‘The idea is to have fun with chefs’

Love for food: Chefs Boo Kim and Pablo Naranjo Agular

Love for food: Chefs Boo Kim and Pablo Naranjo Agular  

Once a month Boo Kim invites another chef take reigns of the menu and kitchen at Dirty Buns while he mixes up some mean cocktails

Chef Boo Kim and Pablo Naranjo Agular are standing outside Dirty Buns in Kamala Mills, Lower Parel and sharing a laugh. Both are flaunting similar shirts – Kim has beach chappals printed all over, and Agular’s is printed with bare feet. “We’re twinning,” says Kim, as we step inside. A neon pink sign, ‘Let’s get dirty’, stands out, along with the shiny disco ball and the line of yellow bulbs going all the way on the ceiling that dips into a wall installed with mini television screens. The vibe is chill, and we’re “in for some fun,” Agular quips. He is sporting a new hairdo, his earlier messy look has been mowed cleaned.

Creative collaborations

For that particular Thursday, Agular took over Boo’s kitchen to created 10 dishes inspired by his Colombian-Hungarian roots. This is part of Kim’s ‘Boo’s Crew’, a pop-up night once a month on a Thursday where he invites a chef to take over his kitchen. The collaborations began with Vicky Ratnani dishing out a lamb shank, sumac prawns and kerala beef in the breads the first month to more recently with Seefah putting her Thai prowess to use.

The idea stemmed from Boo Kim’s time in Chicago, where chefs would take over bars and kitchens of peer chefs, and have a night out for the industry folks. “The idea is to have fun with chefs and turn it into a chill night. As chefs we are either stuck behind the bar or kitchens and no one has the time to step out and take some time off in the week. This becomes a ritual of sorts,” says Kim. At Dirty Buns, most dishes have something inside a bun, bao or roll. “This is a great experience for the kitchen staff, as they get to learn a new cuisine, work with a new chef and cook a change from the regular menu. We bounce off ideas together, and then chef works with team. We work on the cocktails together.”

Episode three

From Agular’s menu, a dish inspired by his grandmother stands out. Dolly’s Muchacho Bao, which comes with an eight-hour slow cooked braised buff. “Coffee, coriander and jaggery – these are three flavours that remind me of my grandmother’s kitchen. She used to make this braised buff dish, and I am only attempting to recreate it. I asked her too late in her life for the recipe. She was too sick by then and had forgotten the recipe. The addition of coffee in the dish is my nostalgia. Her meat would have this shiny coat from the jaggery caramel. I finish it off on the grill to give it crunchiness,” say Agular. For the vegetarians Agular, has steered clear from mushroom, paneer and potato. Instead, he plays with the winter carrots which are going out of season. Citrus being his favourite flavouring, he uses orange for tanginess.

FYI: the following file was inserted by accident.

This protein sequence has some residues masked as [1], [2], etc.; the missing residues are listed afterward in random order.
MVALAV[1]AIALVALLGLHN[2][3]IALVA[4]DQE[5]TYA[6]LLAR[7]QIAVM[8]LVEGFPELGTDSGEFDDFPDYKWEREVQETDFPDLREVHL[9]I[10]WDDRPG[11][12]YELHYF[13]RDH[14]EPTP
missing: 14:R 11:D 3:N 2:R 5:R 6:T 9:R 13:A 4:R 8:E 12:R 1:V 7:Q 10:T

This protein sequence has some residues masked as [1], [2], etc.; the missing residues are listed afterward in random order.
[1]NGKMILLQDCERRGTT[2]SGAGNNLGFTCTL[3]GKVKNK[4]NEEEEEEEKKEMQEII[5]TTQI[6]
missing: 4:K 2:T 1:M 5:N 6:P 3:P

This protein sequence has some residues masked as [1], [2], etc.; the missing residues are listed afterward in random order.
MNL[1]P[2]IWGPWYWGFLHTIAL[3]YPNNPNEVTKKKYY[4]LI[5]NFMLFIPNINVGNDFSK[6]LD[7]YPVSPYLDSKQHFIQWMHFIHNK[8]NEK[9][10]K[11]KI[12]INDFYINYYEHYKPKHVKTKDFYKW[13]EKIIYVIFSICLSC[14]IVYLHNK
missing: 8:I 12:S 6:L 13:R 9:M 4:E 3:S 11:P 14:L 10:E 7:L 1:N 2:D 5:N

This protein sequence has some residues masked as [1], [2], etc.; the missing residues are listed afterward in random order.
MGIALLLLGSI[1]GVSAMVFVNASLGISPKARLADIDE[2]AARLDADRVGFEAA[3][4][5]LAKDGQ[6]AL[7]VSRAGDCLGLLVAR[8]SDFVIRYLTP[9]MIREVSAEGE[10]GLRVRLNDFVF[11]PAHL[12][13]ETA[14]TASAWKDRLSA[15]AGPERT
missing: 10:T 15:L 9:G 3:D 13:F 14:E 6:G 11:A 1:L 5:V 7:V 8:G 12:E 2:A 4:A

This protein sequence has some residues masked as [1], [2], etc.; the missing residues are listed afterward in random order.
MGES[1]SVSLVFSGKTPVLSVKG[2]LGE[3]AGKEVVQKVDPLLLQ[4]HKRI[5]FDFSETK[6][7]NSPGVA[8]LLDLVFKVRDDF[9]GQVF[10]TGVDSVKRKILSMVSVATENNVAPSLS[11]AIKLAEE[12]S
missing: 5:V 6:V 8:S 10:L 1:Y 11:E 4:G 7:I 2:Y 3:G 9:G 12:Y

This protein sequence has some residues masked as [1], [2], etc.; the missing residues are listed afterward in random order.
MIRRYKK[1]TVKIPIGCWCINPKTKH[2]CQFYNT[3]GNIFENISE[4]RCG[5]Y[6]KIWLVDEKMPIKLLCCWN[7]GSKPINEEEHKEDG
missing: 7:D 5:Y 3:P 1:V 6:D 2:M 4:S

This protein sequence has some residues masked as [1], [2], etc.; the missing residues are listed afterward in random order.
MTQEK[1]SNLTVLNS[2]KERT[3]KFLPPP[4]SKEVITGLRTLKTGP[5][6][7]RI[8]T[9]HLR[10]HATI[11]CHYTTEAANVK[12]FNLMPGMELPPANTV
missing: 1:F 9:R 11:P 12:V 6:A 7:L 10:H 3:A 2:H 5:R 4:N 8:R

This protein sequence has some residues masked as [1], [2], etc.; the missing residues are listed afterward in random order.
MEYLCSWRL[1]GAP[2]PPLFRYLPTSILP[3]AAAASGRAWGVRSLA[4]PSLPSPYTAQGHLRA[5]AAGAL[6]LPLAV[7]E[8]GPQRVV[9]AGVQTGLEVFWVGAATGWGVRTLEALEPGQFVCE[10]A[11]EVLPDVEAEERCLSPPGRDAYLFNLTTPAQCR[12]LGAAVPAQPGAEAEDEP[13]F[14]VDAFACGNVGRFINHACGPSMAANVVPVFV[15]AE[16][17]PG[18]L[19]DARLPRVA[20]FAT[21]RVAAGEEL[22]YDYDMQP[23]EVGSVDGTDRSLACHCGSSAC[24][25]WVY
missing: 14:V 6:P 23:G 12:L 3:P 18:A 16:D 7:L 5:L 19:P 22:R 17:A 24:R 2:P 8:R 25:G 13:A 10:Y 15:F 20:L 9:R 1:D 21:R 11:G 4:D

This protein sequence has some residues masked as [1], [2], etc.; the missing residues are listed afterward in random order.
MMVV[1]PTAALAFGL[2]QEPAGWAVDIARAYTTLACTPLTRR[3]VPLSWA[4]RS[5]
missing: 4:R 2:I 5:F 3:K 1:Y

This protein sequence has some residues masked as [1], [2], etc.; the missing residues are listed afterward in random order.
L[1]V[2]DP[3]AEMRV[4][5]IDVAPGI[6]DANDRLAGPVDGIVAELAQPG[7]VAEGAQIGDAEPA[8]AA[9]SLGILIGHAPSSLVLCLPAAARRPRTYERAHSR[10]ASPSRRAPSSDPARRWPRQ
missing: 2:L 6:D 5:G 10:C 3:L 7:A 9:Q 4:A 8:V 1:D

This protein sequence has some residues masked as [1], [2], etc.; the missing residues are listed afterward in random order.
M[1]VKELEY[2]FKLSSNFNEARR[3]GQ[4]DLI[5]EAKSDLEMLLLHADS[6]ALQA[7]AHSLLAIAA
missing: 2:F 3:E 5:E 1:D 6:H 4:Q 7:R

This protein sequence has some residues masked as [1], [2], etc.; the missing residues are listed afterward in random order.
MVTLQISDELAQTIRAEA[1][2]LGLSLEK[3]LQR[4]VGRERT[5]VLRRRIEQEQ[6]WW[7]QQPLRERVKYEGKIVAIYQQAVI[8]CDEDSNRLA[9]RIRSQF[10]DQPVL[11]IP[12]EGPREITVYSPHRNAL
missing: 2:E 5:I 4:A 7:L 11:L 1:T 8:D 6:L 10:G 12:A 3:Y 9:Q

Food buddies

Boo and Agular met four years ago, when they moved to Mumbai three months apart. “We hang out a lot, this makes it easy to work together. For the cocktails, we just went with the flow,” the duo laughs, as we raise an eyebrow at Breakfast, a cocktail made using Breakfast Cereal stout, ice cream, strawberry jam and peanut butter. Turns out, when we try it in the night, it is what Boo promised: Adult milkshake.

Our favourite drink is Black Out, inspired by their days of partying and discovering bars in Mumbai. A shot of Jim Beam, smoked cinnamon and orange liquer, it is a balanced recipe that keeps us warm all night.

The favourite dish of the evening, coincides with Boo’s – the prawn ceviche. It is acidic, spicy with sriracha and sweet finish thanks to the pickled onions. “This dish reminds me of my childhood. One of my uncles was a Mexican and this dish reminds me of his cooking,” says Boo.

Dessert gets a touch of bitter with citrus, vanilla, peppercorn and mint. “I’m using grapefruit to add a hit of bitter. It is a risk because Indians like their desserts sweet, but I am most excited about this one,” says Agular. We slide a spoon into the sponge cake, which has been topped with a vanilla cream foam. The dense cake marries the light cream, and the grapefruit leaves a bitter aftertaste. It is not so bitter, we tell him. “You should have tried the original version,” he laughs. The second layer is a decadent chocolate fudge, accompanied by a hot chocolate sauce, with a tequila jelly that cuts right through the sweetness.

Kitchen confidential

From the earlier-pop ups, Kim has plans to incorporate a version of Seefah’s crispy pork bun. “It is not the same dish, but I will pay homage to the dish she created. “The dishes that we made at our collaboration were Thai Spicy Chicken Bao, Lamb Massaman Bao, Okonomiyaki, Cripy Pork Belly with chilli and garlic, Prawn Kushi Katsu with Japanese Curry Mayo. Collaborating with other chefs or restaurants is always fun for us. It is important because such events are always a great learning experience meeting new chefs and playing with new ingredients,” he tells us. When we prod him about which chef will helm the new pop-up, Kim refuses to let us in on the name. But he promises it will be a delicious wait.

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Printable version | Apr 2, 2020 2:29:06 AM |

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